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Centre for Atmospheric Science


Composition and reactivity of organic aerosols

Approximately 30-50% of atmospheric aerosol particles are composed of organic material. Usually, these organic aerosol particles are formed within the atmosphere from gaseous organic precursors. 

Despite their dominance, the chemical composition, formation pathways, and atmospheric reactions and effects of these organic particles are poorly understood. This is mainly due to their incredibly complex composition - there are more than 10,000 organic compounds present in organic aerosol, covering a wide physical-chemical parameter space. 

The analysis of these highly complex mixtures at trace level concentrations is a main challenge in the study of atmospheric aerosols. To better characterise aerosol effects on climate and human health an improved understanding of aerosol composition, evolution and sources is needed, which is only possible through an improved knowledge of particle composition.

We are using a range of laboratory experimental techniques to study fundamental aspects of aerosols formation and composition and we are characterising aerosol and rain samples collected in the ambient atmosphere ranging from polluted urban to clean remote locations. Some of the research we have conducted in this area include:

  1. Detailed, molecular-level analysis of organic aerosol composition 
  2. Aerosol Extractive Electrospray Ionisation Mass Spectrometry (MS)
  3. Criegee Intermediates
  4. Particle reactivity and particle phase 


Reactive Oxygen Species (ROS) - a new aerosol toxicity metric and aerosol lung cell cultures studies

Epidemiological studies show consistently positive correlations between aerosol particle exposure and a range of adverse health effects. The World Health Organisation (WHO) even lists air pollution particles as the single most pressing public health issue - accounting for approximately 5% of all deaths worldwide.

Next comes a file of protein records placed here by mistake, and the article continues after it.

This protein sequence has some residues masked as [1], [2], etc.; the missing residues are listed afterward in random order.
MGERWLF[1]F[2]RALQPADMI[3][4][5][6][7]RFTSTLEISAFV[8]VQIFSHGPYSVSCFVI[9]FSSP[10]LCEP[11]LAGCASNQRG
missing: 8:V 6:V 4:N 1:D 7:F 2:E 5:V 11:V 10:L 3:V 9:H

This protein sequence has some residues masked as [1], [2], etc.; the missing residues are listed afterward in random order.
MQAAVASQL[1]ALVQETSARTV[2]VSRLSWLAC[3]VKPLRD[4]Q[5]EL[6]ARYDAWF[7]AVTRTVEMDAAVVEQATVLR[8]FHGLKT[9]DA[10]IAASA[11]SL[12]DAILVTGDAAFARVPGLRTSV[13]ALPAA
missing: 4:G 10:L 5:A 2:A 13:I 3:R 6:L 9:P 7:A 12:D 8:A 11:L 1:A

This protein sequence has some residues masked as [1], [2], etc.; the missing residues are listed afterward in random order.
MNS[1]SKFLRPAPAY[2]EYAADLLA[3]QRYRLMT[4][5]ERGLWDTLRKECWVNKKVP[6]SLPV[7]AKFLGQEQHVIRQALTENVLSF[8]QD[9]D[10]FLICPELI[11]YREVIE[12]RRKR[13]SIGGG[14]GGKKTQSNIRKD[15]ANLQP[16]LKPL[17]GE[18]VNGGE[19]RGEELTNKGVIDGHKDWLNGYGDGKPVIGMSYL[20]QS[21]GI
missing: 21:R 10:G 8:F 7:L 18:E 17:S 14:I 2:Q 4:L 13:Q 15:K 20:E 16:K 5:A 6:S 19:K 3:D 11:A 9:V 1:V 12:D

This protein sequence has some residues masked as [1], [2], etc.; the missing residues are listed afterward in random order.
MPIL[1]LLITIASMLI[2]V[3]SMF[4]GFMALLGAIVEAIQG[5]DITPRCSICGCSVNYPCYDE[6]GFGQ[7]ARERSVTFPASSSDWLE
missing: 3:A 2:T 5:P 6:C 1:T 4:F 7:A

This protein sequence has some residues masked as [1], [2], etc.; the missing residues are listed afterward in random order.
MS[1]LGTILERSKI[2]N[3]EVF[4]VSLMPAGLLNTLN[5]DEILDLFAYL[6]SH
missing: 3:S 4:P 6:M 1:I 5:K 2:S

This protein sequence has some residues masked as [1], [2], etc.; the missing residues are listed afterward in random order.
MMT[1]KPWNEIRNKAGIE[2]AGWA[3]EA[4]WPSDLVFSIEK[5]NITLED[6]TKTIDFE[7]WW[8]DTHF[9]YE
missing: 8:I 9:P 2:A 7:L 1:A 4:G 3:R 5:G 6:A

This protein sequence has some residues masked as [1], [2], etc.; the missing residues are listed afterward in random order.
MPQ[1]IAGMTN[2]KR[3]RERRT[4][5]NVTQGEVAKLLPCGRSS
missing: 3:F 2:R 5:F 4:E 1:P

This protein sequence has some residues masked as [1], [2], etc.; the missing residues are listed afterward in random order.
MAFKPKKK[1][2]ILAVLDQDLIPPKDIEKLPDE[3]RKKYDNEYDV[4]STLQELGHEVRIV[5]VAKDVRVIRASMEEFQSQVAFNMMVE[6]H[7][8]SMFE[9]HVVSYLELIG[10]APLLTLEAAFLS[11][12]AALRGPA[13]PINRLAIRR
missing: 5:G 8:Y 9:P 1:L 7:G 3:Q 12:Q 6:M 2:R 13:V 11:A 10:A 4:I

Despite a large number of studies on atmospheric particle toxicity, the biological pathways causing the adverse health effects of particulate air pollution are poorly understood - there is no conclusive evidence as to which particle properties are causing their toxicity. Chemical particle components are likely a key factor, but are difficult to accurately define. Therefore, identifying health-relevant particle parameters, components and sources is crucial for improved and efficient air pollution mitigation strategies.

Atmospheric aerosol particles contain a range of oxidising aerosol components (i.e. Reactive Oxygen Species, ROS), which are potentially toxic as they can oxidise biological molecules at the liquid lung surface layer or generate oxidising components once deposited on the lung surface. From an analytical point of view it is highly challenging to quantify these oxidising particle components as some of them have short lifetimes requiring fast measurement techniques.

As part of our work into this area, our research includes:

  1. Reactive Oxygen Species (ROS)
  2. Peroxyacids synthesis
  3. Nanoparticle - lung cell culture online deposition chamber


Other research: 

The Kalberer Group also has a number of research activities and interests in other areas, these include:

  1. Analysis of organic tracers in ice cores
  2. Selective analysis of plant surfaces 
  3. MEMS-based aerosol mass detection


For more information on any of these projects, please refer to Professor Markus Kalberer's personal staff profile.

Centre Highlights

• January 2024: The CCPG have successfully submitted a proposal for PACESETTERS!

• September 2nd 2023: Dr Annela Anger-Kraavi has co-authored a paper analysing just transition narratives in European coal regions. Read the paper here

• December 13th 2022: The CCPG have co-authored a paper on game-changing innovations towards net-zero, published in Energy Strategy Reviews. Read the open access paper here.

• November 15th 2022: The final conference of PARIS REINFORCE is taking place today in Sorbonne. Read more about the event here

• October 24th 2022: The CCPG have successfully submitted a proposal for the Cambridge-Tsinghua joint research initiative! 

• May 5th 2022: We've submitted to the UNFCCC's Global Stocktake (GST). More information is available on our news page. 

• March 23rd 2022: Multiple CAS academics have published a paper investigating the future role of anthropogenic methane emissions. Read the open access paper here.

• Feb 18th 2022: Dr Parris and Dr Anger-Kraavi have co-authored a paper that develops a tool to support co-designed transformative change. Read the open access paper here.

• Dec 16th 2021: Dr Parris has co-authored a paper that introduces a tool to support plastic pollution policy. Read the open access paper here.

• Nov 22nd 2021: Dr Anger-Kraavi has co-authored a paper with Paris Reinforce. Read the open access version here

Want to know more about our high-profile publications? Check out our Publication Highlights!